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BWW Interview: James Haddrell Talks THE SECRET LOVE LIFE OF OPHELIA

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James Haddrell

BWW Interview: James Haddrell Talks THE SECRET LOVE LIFE OF OPHELIA
Dame Helen Mirren appears in
The Secret Love Life of Ophelia

James Haddrell, Artistic and Executive Director of Greenwich Theatre, talks to BWW about life under lockdown and his new online production of Steven Berkoff's play, The Secret Love Life Of Ophelia, which is available to stream from tomorrow.

Lockdown has been obviously very difficult for everyone involved in theatre, people like yourself as much as anybody, so how have you found it?

As you say, it's been incredibly difficult. We made a decision within a day of being forced to close, when audiences were told not to go to the theatre, that we were not going into hiding. We were going to stay very visible, very engaged with our artists and audiences and basically not stop - just reimagine how we work. Do we have to be building-based, building-reliant, or can we do things in a different way?

So we launched the programme that we called Greenwich Connect, which included some streaming of shows (as a lot of theatres have been doing to keep audiences engaged), but also provided weekly advice sessions for artists, challenges for actors and writers, and family activities. We tried to transfer as much of the work we do to online platforms.

That's been very positive. The feedback we've had is great for morale, especially for the staff who know that they're still doing something creative. But as a business, it's been horrendous. Like all theatres, we rely on cashflow: selling tickets for a show that's on in three months' time to pay the bills from last month. Suddenly, the shows in the future disappear, and there is zero cash coming in.

We've been able top up the Government's furlough scheme, but we're just having to re-evaluate that now. We've held on to all our staff, which I'm really proud of, but I'm very aware of the freelance practitioners that we work with and that we haven't been able to to support. That's pretty murderous for the industry at the moment.

But yeah, we are now looking at reopening. I don't think we've weathered the storm yet and I think the reopening will be slow. We're waiting to see how audiences are going to come back. There are certainly theatre diehards who have been clamouring for months to get back in the door, but that's never going fill a house. The line in the sand is going to be the pantomime.

BWW Interview: James Haddrell Talks THE SECRET LOVE LIFE OF OPHELIA
Elizabeth Chu as Ophelia in
The Secret Love Life of Ophelia

Greenwich's pantomime is a south-east London institution - what are the plans for it now?

It has become an institution and that's something we're really proud of. We have assembled as a team and we are preparing for The Queen of Hearts, which is a very rarely produced title - we're taking the opportunity to do something unusual.

We're talking about rehearsal practice, about cast size, about how we use our building. Backstage at a theatre is crazy, very tight for space, because you want as much on show to the audience as possible. So, backstage will suffer.

Government guidelines continue to evolve, from two metres to one metre plus. We're looking at what PPE usage we might have backstage and what provisions we might make for front of house. We're working towards pantomime this year.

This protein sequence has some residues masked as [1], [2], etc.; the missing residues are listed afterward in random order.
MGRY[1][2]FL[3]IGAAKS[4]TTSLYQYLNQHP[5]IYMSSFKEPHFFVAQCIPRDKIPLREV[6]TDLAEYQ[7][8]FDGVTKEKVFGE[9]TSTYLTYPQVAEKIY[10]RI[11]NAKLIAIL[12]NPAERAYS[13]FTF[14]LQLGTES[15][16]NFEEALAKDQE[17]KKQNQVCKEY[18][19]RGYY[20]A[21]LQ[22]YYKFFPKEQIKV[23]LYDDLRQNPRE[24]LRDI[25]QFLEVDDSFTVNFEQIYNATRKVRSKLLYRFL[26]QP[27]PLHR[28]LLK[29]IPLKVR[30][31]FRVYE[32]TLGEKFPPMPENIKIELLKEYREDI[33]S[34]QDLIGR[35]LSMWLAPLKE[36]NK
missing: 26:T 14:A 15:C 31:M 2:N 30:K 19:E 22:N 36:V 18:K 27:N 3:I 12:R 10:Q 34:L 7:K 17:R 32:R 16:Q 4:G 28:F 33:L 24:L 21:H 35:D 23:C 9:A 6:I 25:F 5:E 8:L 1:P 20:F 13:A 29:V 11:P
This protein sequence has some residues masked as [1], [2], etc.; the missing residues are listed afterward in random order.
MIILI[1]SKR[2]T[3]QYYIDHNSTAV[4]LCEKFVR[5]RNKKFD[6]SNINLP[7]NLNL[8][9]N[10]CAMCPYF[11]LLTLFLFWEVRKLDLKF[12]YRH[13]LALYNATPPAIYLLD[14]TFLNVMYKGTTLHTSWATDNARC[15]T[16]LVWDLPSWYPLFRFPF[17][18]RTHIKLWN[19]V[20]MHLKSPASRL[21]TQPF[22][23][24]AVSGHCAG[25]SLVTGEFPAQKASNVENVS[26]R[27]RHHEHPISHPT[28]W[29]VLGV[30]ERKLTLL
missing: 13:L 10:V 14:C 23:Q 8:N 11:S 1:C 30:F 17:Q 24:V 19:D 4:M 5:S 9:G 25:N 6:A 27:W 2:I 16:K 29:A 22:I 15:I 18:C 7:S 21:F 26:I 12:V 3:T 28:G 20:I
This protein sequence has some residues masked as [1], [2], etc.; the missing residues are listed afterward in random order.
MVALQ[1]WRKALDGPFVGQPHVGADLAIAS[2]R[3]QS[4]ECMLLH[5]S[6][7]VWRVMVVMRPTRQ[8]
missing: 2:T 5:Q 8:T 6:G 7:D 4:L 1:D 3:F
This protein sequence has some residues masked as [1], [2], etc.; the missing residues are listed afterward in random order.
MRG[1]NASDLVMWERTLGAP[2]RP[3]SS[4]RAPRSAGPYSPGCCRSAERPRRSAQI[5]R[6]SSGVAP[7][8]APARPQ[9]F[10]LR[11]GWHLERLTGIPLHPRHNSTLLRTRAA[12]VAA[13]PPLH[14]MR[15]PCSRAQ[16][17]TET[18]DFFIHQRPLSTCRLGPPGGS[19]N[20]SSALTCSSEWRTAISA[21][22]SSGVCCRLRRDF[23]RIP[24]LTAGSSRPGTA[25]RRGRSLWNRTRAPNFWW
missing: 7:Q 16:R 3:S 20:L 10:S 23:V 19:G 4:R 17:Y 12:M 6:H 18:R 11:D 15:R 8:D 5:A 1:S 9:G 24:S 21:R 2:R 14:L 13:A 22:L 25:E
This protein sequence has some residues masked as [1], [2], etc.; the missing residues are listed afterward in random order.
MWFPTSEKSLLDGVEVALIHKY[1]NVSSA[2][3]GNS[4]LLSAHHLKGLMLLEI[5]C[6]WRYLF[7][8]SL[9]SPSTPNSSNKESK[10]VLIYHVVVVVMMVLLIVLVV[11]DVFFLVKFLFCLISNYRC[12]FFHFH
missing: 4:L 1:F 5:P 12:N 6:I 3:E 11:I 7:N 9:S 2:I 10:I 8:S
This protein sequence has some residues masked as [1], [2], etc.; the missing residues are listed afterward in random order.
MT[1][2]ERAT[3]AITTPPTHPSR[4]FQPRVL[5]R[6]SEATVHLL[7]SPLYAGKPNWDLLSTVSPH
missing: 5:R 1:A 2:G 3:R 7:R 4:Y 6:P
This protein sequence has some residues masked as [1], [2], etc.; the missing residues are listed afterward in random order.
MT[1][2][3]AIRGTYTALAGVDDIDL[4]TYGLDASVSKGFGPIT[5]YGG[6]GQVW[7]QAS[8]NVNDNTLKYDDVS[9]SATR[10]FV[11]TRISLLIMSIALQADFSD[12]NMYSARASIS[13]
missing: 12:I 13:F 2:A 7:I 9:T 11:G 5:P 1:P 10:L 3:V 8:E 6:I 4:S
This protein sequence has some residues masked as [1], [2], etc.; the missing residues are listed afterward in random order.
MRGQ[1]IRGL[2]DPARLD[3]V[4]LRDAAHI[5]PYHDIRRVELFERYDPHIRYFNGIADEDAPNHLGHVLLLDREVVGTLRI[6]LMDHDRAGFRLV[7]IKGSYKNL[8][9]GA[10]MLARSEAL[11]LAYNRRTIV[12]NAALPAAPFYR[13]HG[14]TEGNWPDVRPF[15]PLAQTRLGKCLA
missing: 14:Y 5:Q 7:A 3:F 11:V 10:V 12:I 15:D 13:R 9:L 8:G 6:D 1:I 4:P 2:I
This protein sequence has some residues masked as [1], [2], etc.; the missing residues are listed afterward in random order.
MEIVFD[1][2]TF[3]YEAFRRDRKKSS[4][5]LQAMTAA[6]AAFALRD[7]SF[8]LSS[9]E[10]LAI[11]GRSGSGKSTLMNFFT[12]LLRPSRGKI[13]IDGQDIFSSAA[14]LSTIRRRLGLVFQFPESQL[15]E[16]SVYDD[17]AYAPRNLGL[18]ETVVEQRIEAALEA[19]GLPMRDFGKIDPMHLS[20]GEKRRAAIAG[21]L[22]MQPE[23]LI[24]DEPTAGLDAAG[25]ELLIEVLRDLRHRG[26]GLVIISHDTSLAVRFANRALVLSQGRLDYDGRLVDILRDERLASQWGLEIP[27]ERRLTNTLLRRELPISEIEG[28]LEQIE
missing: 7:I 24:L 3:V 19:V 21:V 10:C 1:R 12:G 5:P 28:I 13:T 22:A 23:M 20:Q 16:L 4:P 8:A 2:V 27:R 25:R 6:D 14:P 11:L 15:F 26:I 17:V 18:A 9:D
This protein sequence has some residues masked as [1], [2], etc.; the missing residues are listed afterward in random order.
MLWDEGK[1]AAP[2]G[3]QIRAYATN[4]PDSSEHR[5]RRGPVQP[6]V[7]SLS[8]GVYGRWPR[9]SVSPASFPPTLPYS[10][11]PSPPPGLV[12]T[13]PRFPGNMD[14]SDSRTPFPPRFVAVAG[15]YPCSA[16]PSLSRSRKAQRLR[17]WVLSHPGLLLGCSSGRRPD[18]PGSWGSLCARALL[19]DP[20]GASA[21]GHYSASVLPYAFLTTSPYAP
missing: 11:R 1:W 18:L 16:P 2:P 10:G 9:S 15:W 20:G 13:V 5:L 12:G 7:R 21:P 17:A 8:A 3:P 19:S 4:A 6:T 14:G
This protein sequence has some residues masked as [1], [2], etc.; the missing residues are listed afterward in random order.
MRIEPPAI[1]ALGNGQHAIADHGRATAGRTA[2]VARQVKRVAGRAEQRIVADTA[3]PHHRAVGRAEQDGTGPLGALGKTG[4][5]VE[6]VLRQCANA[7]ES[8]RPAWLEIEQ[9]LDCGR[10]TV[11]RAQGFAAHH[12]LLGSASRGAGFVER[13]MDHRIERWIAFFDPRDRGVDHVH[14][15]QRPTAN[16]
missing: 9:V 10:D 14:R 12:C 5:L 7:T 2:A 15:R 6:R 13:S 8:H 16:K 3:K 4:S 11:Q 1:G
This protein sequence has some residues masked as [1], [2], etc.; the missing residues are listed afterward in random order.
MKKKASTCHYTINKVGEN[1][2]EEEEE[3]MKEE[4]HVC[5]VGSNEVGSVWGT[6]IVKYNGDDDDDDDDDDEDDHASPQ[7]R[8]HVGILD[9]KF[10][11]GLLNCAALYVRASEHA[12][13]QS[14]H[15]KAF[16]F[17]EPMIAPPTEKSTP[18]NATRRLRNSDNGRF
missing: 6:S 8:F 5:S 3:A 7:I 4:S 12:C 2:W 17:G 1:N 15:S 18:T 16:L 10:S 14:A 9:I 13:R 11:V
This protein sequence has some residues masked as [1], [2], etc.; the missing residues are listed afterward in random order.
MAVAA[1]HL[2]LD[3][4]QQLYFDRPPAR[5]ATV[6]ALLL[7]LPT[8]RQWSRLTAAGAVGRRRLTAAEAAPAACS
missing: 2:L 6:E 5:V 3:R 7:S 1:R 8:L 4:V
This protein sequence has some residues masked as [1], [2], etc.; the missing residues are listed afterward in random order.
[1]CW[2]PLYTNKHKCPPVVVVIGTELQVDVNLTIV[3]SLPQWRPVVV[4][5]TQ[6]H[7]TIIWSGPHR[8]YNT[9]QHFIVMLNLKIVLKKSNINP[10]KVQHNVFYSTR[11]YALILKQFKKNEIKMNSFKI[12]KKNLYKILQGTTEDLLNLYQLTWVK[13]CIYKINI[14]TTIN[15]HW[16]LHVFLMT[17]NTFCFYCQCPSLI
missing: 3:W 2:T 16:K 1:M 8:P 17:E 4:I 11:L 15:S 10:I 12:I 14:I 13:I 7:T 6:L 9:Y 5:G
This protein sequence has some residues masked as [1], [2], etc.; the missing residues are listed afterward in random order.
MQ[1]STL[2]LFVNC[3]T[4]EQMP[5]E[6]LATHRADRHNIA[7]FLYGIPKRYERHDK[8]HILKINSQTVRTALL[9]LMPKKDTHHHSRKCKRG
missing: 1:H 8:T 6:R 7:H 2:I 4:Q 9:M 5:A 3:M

If there is advice from the Government that panto season has to stop, we will make the show nonetheless and we'll present it at Easter next year. So Greenwich pantomime will happen, but the question is when and how.

What kind of capacities are you expecting in the house, or have you not really got any indication about leaving every other or every two out of three seats empty?

We're implementing a seating plan like that for the autumn programme, as we do have full-scale shows before panto launches, with capacity reduced to about 130 from 400. That's very challenging commercially, but I just want people back in the building. So that's the main house.

In the studio we are changing to a separate table configuration, which I think actually will make the space feel very atmospheric. Rather than knowing that you're not allowed within a certain distance, you'll just occupy your table - with service.

For Christmas, 130 capacity is not economically viable. Whatever amendments we make to the show, it's still a very expensive production, so we need to sell more tickets. We're watching Lloyd Webber's experiment at the Palladium closely, because he's been very vocal about the need to find a way to have audiences in and not social distance.

History shows that, for audiences, the need to engage with the intimacy which you only get in a theatrical setting, endures through plagues and wars.

Those kind of times can lead artists to be at their most innovative. On a micro level, you're right - there have been (and there will continue to be) casualties, and reading about venues facing administration is horrible; nevertheless, as an art form, theatre will survive and some very interesting things will come out of this.

I think the way that theatres engage with their audience outside their buildings will evolve. We're all kicking ourselves for not having produced high-quality film versions of our shows.

BWW Interview: James Haddrell Talks THE SECRET LOVE LIFE OF OPHELIA
Vivianne Sengati as Ophelia in
The Secret Love Life Of Ophelia

I think there is now an emerging discipline to address the question of capturing theatrical performances for the screen, especially smaller screens.

Yeah, I think that point about smaller screens is really important, because NT Live has demonstrated one way that you can do it to produce a kind of cinema-quality show. But you're really watching a film. There's something about capturing theatre on film that's different and it's going to have to be taught or learned.

Now let's move on to The Secret Love Life Of Ophelia, which is going to be a streamed production. Why did you choose this play?

I was looking for a show for us to produce on stage at Greenwich in a socially distanced way for the autumn. I've seen a few lists of shows that might work in this way, principally those comprising interwoven monologues. I came across Steven Berkoff's The Secret Love Life Of Ophelia, which is an exchange of letters between her and Hamlet, which you could certainly do in a socially distanced way on stage.